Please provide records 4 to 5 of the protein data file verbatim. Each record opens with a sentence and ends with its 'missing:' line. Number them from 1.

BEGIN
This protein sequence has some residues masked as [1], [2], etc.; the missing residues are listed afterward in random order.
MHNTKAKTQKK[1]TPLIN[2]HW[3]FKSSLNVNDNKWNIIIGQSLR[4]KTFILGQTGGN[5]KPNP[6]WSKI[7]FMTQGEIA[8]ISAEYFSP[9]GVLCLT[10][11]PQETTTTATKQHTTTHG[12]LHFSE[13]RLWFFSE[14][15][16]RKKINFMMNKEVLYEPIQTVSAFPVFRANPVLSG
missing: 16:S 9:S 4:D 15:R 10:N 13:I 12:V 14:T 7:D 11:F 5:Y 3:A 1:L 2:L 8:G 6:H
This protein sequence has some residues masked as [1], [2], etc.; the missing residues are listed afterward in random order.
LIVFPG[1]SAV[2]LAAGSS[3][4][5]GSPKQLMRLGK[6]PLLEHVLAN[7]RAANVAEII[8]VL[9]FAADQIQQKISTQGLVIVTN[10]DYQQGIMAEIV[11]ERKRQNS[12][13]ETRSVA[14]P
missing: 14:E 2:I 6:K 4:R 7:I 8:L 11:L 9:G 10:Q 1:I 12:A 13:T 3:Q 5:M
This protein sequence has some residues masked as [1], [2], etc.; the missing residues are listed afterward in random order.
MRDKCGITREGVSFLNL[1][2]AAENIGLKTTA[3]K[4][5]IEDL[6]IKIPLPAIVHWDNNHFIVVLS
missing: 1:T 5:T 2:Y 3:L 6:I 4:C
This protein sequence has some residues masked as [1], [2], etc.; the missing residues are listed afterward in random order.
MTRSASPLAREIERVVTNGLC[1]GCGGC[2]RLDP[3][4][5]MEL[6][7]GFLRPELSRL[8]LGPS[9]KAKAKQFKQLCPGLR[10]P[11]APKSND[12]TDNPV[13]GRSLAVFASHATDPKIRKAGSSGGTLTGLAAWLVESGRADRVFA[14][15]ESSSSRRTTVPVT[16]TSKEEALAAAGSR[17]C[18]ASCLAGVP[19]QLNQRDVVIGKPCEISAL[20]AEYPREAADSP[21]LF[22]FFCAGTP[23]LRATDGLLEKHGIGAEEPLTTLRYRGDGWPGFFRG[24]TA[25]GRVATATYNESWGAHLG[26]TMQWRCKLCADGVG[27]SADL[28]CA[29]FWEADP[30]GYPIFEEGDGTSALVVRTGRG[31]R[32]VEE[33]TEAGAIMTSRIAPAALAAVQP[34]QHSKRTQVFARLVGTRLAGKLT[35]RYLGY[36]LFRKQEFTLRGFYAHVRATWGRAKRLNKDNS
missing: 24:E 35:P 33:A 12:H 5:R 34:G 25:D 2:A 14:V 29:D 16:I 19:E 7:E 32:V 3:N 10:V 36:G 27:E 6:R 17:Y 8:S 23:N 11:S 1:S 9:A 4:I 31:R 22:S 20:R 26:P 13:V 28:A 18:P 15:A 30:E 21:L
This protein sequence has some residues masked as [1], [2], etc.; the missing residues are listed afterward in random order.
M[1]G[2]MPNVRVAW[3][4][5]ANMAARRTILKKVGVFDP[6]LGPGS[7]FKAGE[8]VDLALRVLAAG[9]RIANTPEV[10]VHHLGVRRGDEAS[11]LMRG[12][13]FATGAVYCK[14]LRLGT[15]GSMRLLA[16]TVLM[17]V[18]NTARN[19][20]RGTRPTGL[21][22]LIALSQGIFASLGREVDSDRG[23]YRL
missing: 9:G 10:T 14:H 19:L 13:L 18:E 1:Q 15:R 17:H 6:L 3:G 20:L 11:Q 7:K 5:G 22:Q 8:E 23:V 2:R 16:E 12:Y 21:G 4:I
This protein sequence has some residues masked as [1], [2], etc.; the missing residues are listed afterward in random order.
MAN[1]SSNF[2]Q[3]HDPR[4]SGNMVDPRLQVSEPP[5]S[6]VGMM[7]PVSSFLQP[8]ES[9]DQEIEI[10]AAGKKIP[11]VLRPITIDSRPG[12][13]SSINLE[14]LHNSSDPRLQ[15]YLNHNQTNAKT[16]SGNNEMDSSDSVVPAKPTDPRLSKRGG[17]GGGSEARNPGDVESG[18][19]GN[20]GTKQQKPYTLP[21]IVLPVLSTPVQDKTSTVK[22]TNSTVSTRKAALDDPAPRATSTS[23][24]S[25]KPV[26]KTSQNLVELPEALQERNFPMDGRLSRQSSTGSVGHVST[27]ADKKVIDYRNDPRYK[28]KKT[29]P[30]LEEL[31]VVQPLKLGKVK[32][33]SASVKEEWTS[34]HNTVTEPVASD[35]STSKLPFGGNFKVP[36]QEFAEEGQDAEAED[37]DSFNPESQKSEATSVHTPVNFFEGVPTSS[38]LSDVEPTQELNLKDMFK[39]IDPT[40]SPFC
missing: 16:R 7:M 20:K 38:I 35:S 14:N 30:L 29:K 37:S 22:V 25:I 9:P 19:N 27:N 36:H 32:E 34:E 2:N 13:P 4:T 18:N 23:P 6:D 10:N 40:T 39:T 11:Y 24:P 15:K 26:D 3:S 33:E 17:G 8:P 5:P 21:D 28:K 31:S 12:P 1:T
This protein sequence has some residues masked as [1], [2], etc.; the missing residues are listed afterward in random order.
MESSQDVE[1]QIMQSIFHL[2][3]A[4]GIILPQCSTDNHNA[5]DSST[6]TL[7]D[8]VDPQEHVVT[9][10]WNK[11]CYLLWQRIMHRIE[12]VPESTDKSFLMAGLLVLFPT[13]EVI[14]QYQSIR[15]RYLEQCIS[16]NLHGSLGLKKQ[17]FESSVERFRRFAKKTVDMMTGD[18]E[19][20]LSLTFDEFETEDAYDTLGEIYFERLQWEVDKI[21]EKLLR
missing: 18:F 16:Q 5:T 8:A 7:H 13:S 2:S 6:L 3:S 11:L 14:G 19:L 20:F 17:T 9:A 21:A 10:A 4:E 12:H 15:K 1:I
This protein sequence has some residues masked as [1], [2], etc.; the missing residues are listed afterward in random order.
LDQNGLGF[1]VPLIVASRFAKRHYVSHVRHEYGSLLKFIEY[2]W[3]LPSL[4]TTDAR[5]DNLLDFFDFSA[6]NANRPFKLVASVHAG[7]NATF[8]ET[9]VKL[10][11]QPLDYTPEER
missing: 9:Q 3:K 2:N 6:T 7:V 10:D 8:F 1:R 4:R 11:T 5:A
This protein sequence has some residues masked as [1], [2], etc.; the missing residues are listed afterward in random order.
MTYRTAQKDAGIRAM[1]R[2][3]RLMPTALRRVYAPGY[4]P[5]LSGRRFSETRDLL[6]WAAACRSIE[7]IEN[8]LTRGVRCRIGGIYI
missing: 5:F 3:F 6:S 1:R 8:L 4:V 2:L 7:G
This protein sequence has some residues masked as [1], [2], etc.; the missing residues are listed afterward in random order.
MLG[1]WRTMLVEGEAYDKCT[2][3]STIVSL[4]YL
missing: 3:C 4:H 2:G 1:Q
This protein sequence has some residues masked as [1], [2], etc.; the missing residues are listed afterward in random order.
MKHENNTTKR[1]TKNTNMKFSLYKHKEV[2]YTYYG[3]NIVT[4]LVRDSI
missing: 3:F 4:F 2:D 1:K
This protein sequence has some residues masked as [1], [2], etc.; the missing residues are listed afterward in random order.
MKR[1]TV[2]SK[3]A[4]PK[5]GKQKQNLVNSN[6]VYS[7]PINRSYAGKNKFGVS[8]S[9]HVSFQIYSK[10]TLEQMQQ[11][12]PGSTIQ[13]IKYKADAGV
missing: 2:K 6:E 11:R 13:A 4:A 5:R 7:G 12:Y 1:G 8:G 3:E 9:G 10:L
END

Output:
This protein sequence has some residues masked as [1], [2], etc.; the missing residues are listed afterward in random order.
MTRSASPLAREIERVVTNGLC[1]GCGGC[2]RLDP[3][4][5]MEL[6][7]GFLRPELSRL[8]LGPS[9]KAKAKQFKQLCPGLR[10]P[11]APKSND[12]TDNPV[13]GRSLAVFASHATDPKIRKAGSSGGTLTGLAAWLVESGRADRVFA[14][15]ESSSSRRTTVPVT[16]TSKEEALAAAGSR[17]C[18]ASCLAGVP[19]QLNQRDVVIGKPCEISAL[20]AEYPREAADSP[21]LF[22]FFCAGTP[23]LRATDGLLEKHGIGAEEPLTTLRYRGDGWPGFFRG[24]TA[25]GRVATATYNESWGAHLG[26]TMQWRCKLCADGVG[27]SADL[28]CA[29]FWEADP[30]GYPIFEEGDGTSALVVRTGRG[31]R[32]VEE[33]TEAGAIMTSRIAPAALAAVQP[34]QHSKRTQVFARLVGTRLAGKLT[35]RYLGY[36]LFRKQEFTLRGFYAHVRATWGRAKRLNKDNS
missing: 24:E 35:P 33:A 12:H 5:R 34:G 25:D 2:A 14:V 29:D 16:I 19:E 7:E 32:V 3:N 10:V 36:G 27:E 6:R 17:Y 8:S 23:N 11:S 1:S 9:A 4:I 31:R 22:S 20:R 26:P 13:V 28:A 18:P 15:A 30:E 21:L
This protein sequence has some residues masked as [1], [2], etc.; the missing residues are listed afterward in random order.
M[1]G[2]MPNVRVAW[3][4][5]ANMAARRTILKKVGVFDP[6]LGPGS[7]FKAGE[8]VDLALRVLAAG[9]RIANTPEV[10]VHHLGVRRGDEAS[11]LMRG[12][13]FATGAVYCK[14]LRLGT[15]GSMRLLA[16]TVLM[17]V[18]NTARN[19][20]RGTRPTGL[21][22]LIALSQGIFASLGREVDSDRG[23]YRL
missing: 9:G 10:T 14:H 19:L 13:L 18:E 1:Q 15:R 17:H 6:L 3:G 20:L 11:Q 7:K 5:G 22:Q 8:E 23:V 2:R 16:E 12:Y 21:G 4:I